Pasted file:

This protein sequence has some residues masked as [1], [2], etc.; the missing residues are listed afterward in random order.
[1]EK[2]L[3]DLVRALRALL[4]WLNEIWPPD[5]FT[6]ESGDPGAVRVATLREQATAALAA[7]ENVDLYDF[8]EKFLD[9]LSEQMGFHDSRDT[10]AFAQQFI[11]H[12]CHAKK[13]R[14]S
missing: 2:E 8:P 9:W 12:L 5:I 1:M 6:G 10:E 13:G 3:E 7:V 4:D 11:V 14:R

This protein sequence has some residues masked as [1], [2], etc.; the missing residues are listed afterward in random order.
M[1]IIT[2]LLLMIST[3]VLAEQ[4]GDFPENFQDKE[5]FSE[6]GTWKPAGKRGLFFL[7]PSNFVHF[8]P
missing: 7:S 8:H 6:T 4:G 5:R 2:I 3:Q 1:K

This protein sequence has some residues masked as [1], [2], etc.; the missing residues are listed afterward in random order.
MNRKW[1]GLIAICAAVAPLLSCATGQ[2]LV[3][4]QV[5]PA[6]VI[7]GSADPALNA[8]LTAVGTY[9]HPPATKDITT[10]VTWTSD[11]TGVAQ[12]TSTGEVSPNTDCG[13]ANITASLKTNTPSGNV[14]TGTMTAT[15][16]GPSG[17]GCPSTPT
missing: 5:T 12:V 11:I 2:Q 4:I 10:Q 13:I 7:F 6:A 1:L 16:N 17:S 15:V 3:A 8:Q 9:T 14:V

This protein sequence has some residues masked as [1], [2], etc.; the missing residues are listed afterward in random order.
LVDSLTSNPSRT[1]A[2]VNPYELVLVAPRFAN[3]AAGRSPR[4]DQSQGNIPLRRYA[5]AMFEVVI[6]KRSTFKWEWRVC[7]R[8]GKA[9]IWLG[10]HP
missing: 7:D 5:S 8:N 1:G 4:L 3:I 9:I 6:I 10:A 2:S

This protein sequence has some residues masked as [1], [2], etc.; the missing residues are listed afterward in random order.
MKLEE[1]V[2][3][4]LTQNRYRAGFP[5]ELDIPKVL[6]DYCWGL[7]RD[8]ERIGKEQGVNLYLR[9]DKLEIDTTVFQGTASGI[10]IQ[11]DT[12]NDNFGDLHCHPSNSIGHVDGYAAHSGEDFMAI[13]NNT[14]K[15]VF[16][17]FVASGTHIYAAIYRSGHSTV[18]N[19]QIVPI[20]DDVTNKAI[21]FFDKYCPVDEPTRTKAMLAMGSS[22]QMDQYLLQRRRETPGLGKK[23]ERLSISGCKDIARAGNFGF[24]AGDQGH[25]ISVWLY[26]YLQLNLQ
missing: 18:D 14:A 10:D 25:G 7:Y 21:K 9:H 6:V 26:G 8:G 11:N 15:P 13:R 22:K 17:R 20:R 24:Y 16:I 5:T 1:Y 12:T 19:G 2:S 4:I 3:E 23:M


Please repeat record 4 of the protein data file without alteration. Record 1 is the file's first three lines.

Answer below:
This protein sequence has some residues masked as [1], [2], etc.; the missing residues are listed afterward in random order.
LVDSLTSNPSRT[1]A[2]VNPYELVLVAPRFAN[3]AAGRSPR[4]DQSQGNIPLRRYA[5]AMFEVVI[6]KRSTFKWEWRVC[7]R[8]GKA[9]IWLG[10]HP
missing: 7:D 5:S 8:N 1:G 4:L 3:I 9:I 6:I 10:A 2:S